How did you get involved in the business?Tom: I became involved through Fortune Brands and worked with mergers and acquisitions getting to know how brands are built and grown. An opportunity came up to move across to the spirits side and its been as terrific ride since then. I have been Beam CEO since 2004.Can you outline the biggest sales markets for Beam?Fred: The biggest markets are US and Australia, with good growth showing in the United Kingdom. With the likes of Russia, India and China on the horizon, and the prospect of 500mill cases there can be nothing but upsides.We sell about 8 mill cases of ready to drink in Australia - leading the market. This market is holding up really well, but it is something of a unique market and these products have not taken off as well elsewhere.What do you think we will be drinking in the future?
Tom: Other avenues are opening up, and our Small Batch Collection has great potential.People are drinking better than ever before.There is the freedom to experiment with wood and age. The quartercask with Laphroaig for instance was a great way to change the taste profile. Proof is another area for experimentation. We are starting to see people not being afraid to go for something with a higher proof and appreciating the differences, similarly people are more aware of cutting their whiskies with water Fred:Rye is a big opportunity for us, also the ultra high end bourbons, premium aged like Jim Beam Black and the Small Batch Collection. Cocktails are also an amazing way forward. I was in a bar called Seven Grand in LA and it has no vodka just whisky.All the cocktails are whisky and bourbon based. They have attracted a good amount of female drinkers as well, and they were drinking bourbon as much as the men.People are happy to try new and different things now and if they like it they are telling their friends.What is the best thing about working in the whisky and bourbon industries?Tom: It is hard to pin down one thing. It starts with the brands histories and the heritage, how they have been built up over the years.In this business there are no hard fast rules.Roles of influence are changing and what they can do to educate the people. The press and bar people have a lot more power than some forms of advertising. Then there are the stories and the characters behind the brands, something which ever whisky has. I love being there when these people let their hair down and you get to hear the tales.Look at the story behind Canadian Club and the St Valentines Day massacre, and then the stories the Beams tell about prohibition.The history makes it great to be a part of the industry and we have to fine ways of keeping this alive - something that is hard to do with toothpaste.Fred: Having been on the road selling Beam one of the best things is the moment when people’s eyes light up, you know they have got it. Educating people about how to drink bourbon is important. A lady asked my dad once if it was a sin to mix a Booker with coke.He told her, if you are going to mix then you use the best bourbon. I tell people that how they chose to drink their bourbon is their choice, as long as you are drinking mine I don’t mind. It might not be to my tastes, but as long as its one of mine that’s ok.What is the biggest contribution the company and you have made to the whisky industry?Tom:The true character of the spirit is what it is all about, and what you see is what you get with Beam. We have resuscitated the way consumers look at bourbon. The Small Batch Collection opened up the ultra high end of the category and that can only be good for the industry. With Makers Mark – I think we understand the brand better that Allied did and are making, and happy to make, more investment in the brand.Laphroaig is the same, also Ardmore and Teachers. We are pushing Teachers in Brazil, which was something that was not high on Allied’s agenda. It is a different outlook that we know will pay dividends in the long term.What are some of your favourite memories of the industry?Tom: I was always a Scotch drinker before I joined Beam. I remember first coming down to Kentucky and walking round a 100 year old rick House in Clermont. The smell was fabulous. I spent that night with Booker and he taught me how to drink bourbon.Scotch: Laphroaig was always a favourite and when we went through the big brands during the Allied break up we watched it.When the deal went though I had never been to Islay. But after I got there I knew I had arrived and that this was what it was all about. I sent and email to my boss that simply said never coming back, forward my mail.Even bought my own cask.Fred: I remember when dad was developing Bookers. I picked up the lab samples in small bottles and took them over to the house. He looked at them and asked me what they were, I told him the samples for Bookers. He told me to take it all back, there was not enough to drink. Now we taste our samples in much bigger bottles.What does the future hold for Beam?Tom: With Laphroaig and John Campbell in charge we are giving him a little more licence to play.Good creative people with good raw materials and the freedom to experiment is the direction to go for. The best brands are built slowly.In the bourbon arena we have some experiments on the go - nothing to do with wine - more in the port and sherry area.Fred: We may possibly extend the Small Batch. Also we may look at experimenting with different grains, oats maybe rice, should give something different.QUICK FIRE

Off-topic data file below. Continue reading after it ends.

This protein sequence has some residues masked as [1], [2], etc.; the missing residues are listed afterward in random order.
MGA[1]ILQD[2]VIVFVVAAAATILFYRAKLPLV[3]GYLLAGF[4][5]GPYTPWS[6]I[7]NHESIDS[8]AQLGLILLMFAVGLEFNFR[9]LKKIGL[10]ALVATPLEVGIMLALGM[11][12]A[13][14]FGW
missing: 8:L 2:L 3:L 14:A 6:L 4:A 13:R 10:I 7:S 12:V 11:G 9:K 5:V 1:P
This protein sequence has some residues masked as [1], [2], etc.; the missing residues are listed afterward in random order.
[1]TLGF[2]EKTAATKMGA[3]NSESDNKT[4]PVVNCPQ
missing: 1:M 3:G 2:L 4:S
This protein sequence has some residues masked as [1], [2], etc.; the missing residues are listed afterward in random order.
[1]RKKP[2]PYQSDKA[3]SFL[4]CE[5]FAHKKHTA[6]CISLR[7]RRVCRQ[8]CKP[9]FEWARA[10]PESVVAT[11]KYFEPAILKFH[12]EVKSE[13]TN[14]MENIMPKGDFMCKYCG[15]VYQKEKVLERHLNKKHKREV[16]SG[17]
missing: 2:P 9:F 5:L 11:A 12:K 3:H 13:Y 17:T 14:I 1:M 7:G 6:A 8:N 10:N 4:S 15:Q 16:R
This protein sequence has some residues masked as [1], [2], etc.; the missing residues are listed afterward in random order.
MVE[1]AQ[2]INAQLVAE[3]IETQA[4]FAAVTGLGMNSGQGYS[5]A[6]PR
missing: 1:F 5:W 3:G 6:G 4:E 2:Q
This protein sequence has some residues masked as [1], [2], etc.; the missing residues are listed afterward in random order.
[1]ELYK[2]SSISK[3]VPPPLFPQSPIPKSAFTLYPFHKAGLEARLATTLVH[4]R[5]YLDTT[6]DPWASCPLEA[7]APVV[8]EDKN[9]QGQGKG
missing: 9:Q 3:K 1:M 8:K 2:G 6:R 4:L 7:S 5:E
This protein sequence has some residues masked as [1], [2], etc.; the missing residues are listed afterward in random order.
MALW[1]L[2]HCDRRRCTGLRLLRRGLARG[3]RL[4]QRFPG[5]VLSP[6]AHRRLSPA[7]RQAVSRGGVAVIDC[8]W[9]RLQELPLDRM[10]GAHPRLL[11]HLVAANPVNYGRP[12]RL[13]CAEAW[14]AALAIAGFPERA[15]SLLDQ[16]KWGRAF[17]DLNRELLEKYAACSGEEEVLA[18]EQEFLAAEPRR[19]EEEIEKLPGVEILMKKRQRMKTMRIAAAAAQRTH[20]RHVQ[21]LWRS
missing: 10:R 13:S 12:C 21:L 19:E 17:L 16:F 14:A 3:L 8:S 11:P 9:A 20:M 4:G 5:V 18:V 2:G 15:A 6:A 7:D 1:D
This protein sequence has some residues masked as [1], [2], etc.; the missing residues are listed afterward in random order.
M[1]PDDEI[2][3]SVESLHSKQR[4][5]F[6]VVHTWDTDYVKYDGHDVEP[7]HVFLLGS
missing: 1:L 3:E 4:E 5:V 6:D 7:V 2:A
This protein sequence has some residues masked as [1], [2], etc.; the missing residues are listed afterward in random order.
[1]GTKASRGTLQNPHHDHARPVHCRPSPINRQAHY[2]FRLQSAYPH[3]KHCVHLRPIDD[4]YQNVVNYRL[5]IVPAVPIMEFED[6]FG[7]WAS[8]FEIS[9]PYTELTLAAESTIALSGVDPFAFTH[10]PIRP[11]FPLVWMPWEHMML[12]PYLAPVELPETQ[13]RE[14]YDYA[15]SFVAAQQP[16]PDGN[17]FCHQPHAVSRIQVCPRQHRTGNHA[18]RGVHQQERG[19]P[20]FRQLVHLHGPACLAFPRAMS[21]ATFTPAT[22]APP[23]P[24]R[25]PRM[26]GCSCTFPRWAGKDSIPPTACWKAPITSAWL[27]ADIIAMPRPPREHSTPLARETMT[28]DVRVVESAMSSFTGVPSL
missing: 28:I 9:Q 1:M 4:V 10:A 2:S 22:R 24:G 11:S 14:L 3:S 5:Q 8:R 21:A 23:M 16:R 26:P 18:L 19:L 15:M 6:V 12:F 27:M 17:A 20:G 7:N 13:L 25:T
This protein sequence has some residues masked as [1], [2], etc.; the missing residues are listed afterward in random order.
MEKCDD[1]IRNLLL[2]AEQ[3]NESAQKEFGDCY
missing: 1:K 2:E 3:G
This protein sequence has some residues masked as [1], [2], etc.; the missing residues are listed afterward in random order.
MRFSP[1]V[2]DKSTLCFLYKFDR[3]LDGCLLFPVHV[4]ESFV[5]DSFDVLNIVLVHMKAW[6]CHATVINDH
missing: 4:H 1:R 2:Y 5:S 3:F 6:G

Favourite company whisky: Tom: Laphroaig 10 Cask Strength – its Laphroaig on steroids,a wonderful drink with a touch of water to open it up.Fred: Ihave been drinking with John Campbell and Laphroaig is an acquired tasteIam happily working on acquiring.Favourite company bourbon?Tom: Beam White for starters,but a lot of the time comes down to mood and time frame.I always find it impressive that a high percentage of people remember where they were when theyhad their first Makers.Fred: Bookers,Knob Creek or Beam Black,it depends on the situation.Favourite non company whisky and bourbon?Tom: Any of our wines? No to be honest whisky:Dalmore - I do like the older stillman’s drams,and the 1962 which Richard Paterson shared with me was great.Fred:I like some of the Wild Turkey stuff, Jimmy Russell and my dad got on well so I have a lot of respect for him. I enjoy a Dalmore as well,it has a more earthy taste than bourbon.